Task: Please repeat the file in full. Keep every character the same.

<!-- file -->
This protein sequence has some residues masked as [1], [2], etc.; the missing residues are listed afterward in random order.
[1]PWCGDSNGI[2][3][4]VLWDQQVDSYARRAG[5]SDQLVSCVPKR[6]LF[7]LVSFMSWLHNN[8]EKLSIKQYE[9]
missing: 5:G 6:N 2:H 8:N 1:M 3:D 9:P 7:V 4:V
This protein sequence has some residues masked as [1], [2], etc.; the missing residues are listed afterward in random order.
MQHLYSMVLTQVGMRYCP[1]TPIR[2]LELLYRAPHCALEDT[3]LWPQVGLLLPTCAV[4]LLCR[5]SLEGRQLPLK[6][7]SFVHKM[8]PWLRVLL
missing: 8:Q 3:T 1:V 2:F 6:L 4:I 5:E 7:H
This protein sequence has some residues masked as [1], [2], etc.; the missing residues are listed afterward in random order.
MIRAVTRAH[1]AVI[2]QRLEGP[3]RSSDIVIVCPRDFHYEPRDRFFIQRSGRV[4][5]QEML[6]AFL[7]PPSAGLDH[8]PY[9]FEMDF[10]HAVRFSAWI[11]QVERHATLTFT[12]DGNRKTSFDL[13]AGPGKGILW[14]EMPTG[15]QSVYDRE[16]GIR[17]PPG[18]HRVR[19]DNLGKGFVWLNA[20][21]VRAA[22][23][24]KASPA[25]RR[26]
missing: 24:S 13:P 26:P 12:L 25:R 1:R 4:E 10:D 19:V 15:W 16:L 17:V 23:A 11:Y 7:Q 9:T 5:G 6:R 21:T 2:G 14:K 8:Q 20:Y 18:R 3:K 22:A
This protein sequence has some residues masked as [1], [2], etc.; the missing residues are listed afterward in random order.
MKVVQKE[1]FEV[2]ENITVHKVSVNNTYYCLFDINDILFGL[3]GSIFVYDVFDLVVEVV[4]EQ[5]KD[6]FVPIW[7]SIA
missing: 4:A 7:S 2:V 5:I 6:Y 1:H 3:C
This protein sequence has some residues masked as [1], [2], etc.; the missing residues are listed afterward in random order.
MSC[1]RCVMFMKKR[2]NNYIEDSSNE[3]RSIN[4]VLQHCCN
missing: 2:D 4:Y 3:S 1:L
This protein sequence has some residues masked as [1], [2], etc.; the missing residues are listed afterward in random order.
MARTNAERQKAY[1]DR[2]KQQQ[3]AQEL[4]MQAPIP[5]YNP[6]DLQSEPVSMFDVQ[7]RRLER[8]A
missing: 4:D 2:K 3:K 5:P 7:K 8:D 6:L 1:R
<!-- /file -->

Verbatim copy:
This protein sequence has some residues masked as [1], [2], etc.; the missing residues are listed afterward in random order.
[1]PWCGDSNGI[2][3][4]VLWDQQVDSYARRAG[5]SDQLVSCVPKR[6]LF[7]LVSFMSWLHNN[8]EKLSIKQYE[9]
missing: 5:G 6:N 2:H 8:N 1:M 3:D 9:P 7:V 4:V
This protein sequence has some residues masked as [1], [2], etc.; the missing residues are listed afterward in random order.
MQHLYSMVLTQVGMRYCP[1]TPIR[2]LELLYRAPHCALEDT[3]LWPQVGLLLPTCAV[4]LLCR[5]SLEGRQLPLK[6][7]SFVHKM[8]PWLRVLL
missing: 8:Q 3:T 1:V 2:F 6:L 4:I 5:E 7:H
This protein sequence has some residues masked as [1], [2], etc.; the missing residues are listed afterward in random order.
MIRAVTRAH[1]AVI[2]QRLEGP[3]RSSDIVIVCPRDFHYEPRDRFFIQRSGRV[4][5]QEML[6]AFL[7]PPSAGLDH[8]PY[9]FEMDF[10]HAVRFSAWI[11]QVERHATLTFT[12]DGNRKTSFDL[13]AGPGKGILW[14]EMPTG[15]QSVYDRE[16]GIR[17]PPG[18]HRVR[19]DNLGKGFVWLNA[20][21]VRAA[22][23][24]KASPA[25]RR[26]
missing: 24:S 13:P 26:P 12:L 25:R 1:R 4:E 10:D 19:V 15:W 16:L 17:V 23:A 11:Y 7:Q 9:T 5:G 6:R 21:T 2:G 14:K 8:Q 20:Y 18:R 3:K 22:A
This protein sequence has some residues masked as [1], [2], etc.; the missing residues are listed afterward in random order.
MKVVQKE[1]FEV[2]ENITVHKVSVNNTYYCLFDINDILFGL[3]GSIFVYDVFDLVVEVV[4]EQ[5]KD[6]FVPIW[7]SIA
missing: 4:A 7:S 2:V 5:I 6:Y 1:H 3:C
This protein sequence has some residues masked as [1], [2], etc.; the missing residues are listed afterward in random order.
MSC[1]RCVMFMKKR[2]NNYIEDSSNE[3]RSIN[4]VLQHCCN
missing: 2:D 4:Y 3:S 1:L
This protein sequence has some residues masked as [1], [2], etc.; the missing residues are listed afterward in random order.
MARTNAERQKAY[1]DR[2]KQQQ[3]AQEL[4]MQAPIP[5]YNP[6]DLQSEPVSMFDVQ[7]RRLER[8]A
missing: 4:D 2:K 3:K 5:P 7:K 8:D 6:L 1:R